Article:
of 16 or higher are predictive of clinical depression in community and urban
samples.25,26Thus, this cutpoint is used as a standard proxy for depressive symptoms.
In addition to these main variables of interest, we also measured several
sociodemographics, such as age, employment, and education, and drug-related
behaviors (refer to Table 1). Homelessness was measured by asking participants “At
any time in the past 6 months, have you been homeless?” Two drug-related behaviors
were assessed: (1) injection drug use in the past 6 months; and (2) use of heroin,
cocaine, or crack (regardless of administration) in the past 6 months. Because of the
skewed distribution, several sociodemographic characteristics were dichotomized.
1,024) who completed baseline study visits from March 2004 through March 2006.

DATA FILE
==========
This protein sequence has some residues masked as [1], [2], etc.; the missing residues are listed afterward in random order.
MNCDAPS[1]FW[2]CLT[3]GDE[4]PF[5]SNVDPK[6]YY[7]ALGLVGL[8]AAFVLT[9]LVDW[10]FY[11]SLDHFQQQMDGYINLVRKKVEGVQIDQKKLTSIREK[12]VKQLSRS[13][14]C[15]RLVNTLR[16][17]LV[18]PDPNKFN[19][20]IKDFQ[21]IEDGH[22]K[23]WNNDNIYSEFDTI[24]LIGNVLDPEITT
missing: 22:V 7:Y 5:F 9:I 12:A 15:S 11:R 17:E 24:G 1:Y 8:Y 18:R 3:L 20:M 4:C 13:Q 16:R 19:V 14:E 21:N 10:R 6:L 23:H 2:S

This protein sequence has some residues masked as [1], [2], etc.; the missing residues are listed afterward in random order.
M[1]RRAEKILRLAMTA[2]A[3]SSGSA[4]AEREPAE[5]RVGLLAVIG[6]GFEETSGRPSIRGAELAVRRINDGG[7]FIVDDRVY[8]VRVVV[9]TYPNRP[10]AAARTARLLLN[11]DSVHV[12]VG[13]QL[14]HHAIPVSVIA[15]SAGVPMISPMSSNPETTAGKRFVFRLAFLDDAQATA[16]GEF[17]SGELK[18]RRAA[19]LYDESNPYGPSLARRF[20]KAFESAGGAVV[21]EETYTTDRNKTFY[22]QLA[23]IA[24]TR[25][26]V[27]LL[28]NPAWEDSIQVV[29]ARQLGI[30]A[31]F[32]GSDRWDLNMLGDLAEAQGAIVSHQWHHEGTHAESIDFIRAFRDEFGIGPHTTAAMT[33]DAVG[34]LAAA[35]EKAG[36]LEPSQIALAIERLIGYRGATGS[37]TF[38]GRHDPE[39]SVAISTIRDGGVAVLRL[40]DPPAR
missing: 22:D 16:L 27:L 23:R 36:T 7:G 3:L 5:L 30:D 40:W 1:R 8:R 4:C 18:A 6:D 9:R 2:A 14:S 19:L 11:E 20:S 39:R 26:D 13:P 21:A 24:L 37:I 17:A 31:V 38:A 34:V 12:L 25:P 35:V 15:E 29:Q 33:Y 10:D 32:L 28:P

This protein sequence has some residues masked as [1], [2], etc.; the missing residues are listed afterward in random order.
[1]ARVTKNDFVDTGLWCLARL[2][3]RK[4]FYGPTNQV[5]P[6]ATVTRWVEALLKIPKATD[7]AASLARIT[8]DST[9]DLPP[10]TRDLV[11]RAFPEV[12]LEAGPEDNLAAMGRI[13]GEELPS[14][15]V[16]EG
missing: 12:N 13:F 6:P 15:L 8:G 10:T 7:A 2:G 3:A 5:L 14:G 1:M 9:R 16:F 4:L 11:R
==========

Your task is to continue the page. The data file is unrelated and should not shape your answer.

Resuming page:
Data were analyzed using Stata Version 8.0 (StataCorp, 2005) and SPSS 15.0 (SPSS,
2006). Exploratory analysis was conducted to examine the distributions and
associations among study variables. Data were stratified by gender. As the outcome
(depression) was a dichotomous variable, data were analyzed using logistic regression.
In each of the gender multivariate models, we controlled for several covariates,
RESIDENTIAL TRANSIENCE AND DEPRESSION709
including homelessness, education, race, employment, prison history, and drug use,
that were associated with depression in the bivariate analyses. As the sample was
comprised of participants and their social network members, the general estimating
equation (GEE) was employed to account for correlation among variables. GEE
adjusts for variance within and between clusters of social network members.27
The characteristics of the study population are presented in Table 1. Data were
collected from 1,024 participants who were primarily African American (82.1%) with